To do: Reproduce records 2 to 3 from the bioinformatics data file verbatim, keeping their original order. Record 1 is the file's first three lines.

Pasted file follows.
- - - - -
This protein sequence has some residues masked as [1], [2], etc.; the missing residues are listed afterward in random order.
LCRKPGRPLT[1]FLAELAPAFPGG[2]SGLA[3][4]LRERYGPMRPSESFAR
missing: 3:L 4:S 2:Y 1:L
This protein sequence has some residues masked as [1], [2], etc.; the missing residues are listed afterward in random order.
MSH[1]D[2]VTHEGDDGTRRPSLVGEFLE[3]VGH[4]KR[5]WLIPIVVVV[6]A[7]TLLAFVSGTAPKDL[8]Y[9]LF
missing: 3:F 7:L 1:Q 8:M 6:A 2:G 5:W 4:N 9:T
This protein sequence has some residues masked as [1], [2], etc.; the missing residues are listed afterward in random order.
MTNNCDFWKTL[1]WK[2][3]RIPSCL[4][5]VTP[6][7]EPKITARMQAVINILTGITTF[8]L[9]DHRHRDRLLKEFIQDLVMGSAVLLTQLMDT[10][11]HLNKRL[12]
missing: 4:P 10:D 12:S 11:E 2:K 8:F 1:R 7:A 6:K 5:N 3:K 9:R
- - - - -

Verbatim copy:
This protein sequence has some residues masked as [1], [2], etc.; the missing residues are listed afterward in random order.
MSH[1]D[2]VTHEGDDGTRRPSLVGEFLE[3]VGH[4]KR[5]WLIPIVVVV[6]A[7]TLLAFVSGTAPKDL[8]Y[9]LF
missing: 3:F 7:L 1:Q 8:M 6:A 2:G 5:W 4:N 9:T
This protein sequence has some residues masked as [1], [2], etc.; the missing residues are listed afterward in random order.
MTNNCDFWKTL[1]WK[2][3]RIPSCL[4][5]VTP[6][7]EPKITARMQAVINILTGITTF[8]L[9]DHRHRDRLLKEFIQDLVMGSAVLLTQLMDT[10][11]HLNKRL[12]
missing: 4:P 10:D 12:S 11:E 2:K 8:F 1:R 7:A 6:K 5:N 3:K 9:R